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Gananoque council says it can’t afford the ‘Cadillac’ of town halls

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Gananoque Council says it can’t afford the “Cadillac” of town halls
The price-tag to renovate Gananoque's Town Hall has ballooned. As Morganne Campbell reports, council refused to accept the buds and has sent the architect back to the drawing board – Nov 20, 2017

Officials in Gananoque were shocked last week when they received bids to renovate the historic Town Hall.

“We don’t want the Cadillac we want the Chevy. You know, we want something that’s going to work for us,” said Mayor Erika Demchuk.

Council budgeted $2.5 million to build a two-storey addition and renovate the existing 186-year-old building. The project went to tender and all of the bids received were at least a million dollars over budget.

Sitting at $3.4 to $3.8 million.

Erika Demchuk says perhaps the architect’s plans called for too many bells and whistles, like self-flushing toilets and automatic sinks.

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“It’s great to be able to get off the toilet and it flushes or go to the sink and just put your hands underneath it and it goes but do we really need all of those things?”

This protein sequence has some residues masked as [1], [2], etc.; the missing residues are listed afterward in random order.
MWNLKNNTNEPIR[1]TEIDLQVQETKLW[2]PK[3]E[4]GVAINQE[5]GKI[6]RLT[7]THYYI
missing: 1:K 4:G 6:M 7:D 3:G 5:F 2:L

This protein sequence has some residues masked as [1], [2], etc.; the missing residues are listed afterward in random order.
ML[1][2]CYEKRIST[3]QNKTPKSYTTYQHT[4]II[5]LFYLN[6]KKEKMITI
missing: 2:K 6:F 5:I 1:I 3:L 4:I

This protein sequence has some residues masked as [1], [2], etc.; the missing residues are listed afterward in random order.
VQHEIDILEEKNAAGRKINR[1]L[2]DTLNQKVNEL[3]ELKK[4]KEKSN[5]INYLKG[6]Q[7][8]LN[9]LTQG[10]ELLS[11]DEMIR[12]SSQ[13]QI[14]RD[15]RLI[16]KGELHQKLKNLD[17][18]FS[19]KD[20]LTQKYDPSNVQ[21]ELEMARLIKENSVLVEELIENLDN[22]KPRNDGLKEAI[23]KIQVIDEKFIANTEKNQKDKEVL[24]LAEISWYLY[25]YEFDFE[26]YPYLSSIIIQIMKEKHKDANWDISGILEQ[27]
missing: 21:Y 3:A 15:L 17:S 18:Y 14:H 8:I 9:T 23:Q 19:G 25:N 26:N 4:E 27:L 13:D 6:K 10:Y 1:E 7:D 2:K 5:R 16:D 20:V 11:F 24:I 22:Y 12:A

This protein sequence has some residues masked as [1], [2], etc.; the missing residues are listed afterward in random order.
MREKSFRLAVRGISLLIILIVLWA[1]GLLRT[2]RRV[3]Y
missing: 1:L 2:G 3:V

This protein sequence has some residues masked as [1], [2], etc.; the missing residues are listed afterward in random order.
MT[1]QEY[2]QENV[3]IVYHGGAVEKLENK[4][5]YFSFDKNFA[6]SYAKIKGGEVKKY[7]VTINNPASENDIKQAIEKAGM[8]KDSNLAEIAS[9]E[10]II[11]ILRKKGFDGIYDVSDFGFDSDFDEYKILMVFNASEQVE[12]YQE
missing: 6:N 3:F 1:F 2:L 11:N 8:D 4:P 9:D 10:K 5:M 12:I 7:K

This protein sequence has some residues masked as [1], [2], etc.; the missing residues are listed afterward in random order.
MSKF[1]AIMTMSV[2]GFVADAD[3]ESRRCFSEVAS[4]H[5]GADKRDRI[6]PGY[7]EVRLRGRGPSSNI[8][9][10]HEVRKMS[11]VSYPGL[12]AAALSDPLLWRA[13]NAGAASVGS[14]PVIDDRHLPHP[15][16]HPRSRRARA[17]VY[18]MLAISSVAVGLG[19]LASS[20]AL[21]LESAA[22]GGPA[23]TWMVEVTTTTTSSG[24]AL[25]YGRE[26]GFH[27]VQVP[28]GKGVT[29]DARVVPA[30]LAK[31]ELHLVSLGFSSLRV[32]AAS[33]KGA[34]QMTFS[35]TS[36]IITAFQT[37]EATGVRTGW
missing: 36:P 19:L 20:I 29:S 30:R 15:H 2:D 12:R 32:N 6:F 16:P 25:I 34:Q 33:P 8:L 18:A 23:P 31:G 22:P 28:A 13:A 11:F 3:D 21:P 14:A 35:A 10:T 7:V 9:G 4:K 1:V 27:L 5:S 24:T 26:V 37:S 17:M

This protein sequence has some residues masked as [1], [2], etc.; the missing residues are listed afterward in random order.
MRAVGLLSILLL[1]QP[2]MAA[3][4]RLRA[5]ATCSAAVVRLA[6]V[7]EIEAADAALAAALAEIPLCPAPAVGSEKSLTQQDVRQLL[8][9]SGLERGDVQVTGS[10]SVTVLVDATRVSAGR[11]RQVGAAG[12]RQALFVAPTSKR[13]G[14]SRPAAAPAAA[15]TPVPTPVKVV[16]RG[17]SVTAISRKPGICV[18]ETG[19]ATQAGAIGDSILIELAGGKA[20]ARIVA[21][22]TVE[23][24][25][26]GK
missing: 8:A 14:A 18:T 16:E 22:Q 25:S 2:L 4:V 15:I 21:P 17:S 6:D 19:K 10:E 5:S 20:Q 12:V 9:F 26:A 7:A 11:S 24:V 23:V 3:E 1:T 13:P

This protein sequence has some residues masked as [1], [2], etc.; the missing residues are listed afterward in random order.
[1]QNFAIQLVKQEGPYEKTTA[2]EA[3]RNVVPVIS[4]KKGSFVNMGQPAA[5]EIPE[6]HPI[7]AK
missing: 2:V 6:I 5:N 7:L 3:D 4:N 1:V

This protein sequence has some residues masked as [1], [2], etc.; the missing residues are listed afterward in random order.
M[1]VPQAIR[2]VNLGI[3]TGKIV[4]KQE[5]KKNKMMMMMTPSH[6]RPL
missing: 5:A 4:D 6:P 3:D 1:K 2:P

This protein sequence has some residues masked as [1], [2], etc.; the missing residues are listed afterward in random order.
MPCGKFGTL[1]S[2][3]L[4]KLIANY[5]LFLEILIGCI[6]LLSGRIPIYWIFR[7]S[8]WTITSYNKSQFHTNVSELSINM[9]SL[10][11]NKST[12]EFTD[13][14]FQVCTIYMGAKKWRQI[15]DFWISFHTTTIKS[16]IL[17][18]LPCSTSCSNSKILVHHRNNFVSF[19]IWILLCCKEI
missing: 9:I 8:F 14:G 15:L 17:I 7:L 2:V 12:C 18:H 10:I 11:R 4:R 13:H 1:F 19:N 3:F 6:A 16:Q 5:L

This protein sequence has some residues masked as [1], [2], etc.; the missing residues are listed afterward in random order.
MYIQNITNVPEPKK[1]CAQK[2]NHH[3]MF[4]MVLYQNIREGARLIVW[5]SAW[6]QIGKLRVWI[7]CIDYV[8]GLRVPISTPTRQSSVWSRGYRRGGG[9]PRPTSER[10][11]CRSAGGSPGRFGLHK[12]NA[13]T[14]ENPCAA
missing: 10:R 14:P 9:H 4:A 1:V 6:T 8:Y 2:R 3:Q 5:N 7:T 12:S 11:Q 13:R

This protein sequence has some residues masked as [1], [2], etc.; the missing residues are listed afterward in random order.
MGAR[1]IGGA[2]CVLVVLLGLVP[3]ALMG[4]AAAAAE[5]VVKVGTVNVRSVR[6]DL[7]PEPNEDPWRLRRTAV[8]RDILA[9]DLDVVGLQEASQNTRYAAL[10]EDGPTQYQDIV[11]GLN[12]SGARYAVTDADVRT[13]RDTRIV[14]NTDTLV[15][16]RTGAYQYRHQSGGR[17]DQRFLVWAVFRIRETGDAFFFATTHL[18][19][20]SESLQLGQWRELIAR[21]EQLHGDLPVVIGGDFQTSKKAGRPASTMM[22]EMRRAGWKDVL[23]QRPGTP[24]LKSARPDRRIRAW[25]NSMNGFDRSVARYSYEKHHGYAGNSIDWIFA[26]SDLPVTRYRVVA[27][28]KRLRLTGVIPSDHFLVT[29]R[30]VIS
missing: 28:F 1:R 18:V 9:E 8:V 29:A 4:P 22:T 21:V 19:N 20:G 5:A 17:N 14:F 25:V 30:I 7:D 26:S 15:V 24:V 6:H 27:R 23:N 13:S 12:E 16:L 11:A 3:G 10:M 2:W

The 9,000 square-foot addition is needed for office space, council chambers and to bring the structure up to building and fire codes. Right now, it isn’t accessible. So it’s back to the drawing board for +VG Architects and town staff.

Council hopes to see a figure closer to $2.5 or $2.8 million at its December 5th meeting.

Town staff is recommending council make a decision on the project as soon as possible.

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“I would assume that if we tendered again in a few years, of course, the price would go up if we were tendering the exact same project costs don’t stay the same and they don’t go down over time,”  explained Melanie Kirkby, Gananoque’s Treasurer.

There are some within the community who feel the project isn’t a good use of taxpayers dollars and that staff should be moved into other town-owned buildings.

“If they say well it’s going to cost another $1 million then it’s going to cost another $2 million. Like who are they kidding?” said Ed Dempster, a concerned resident and former firefighter.

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Council has to do something about the building to meet accessibility regulations, with a provincial deadline of doing so by 2025.

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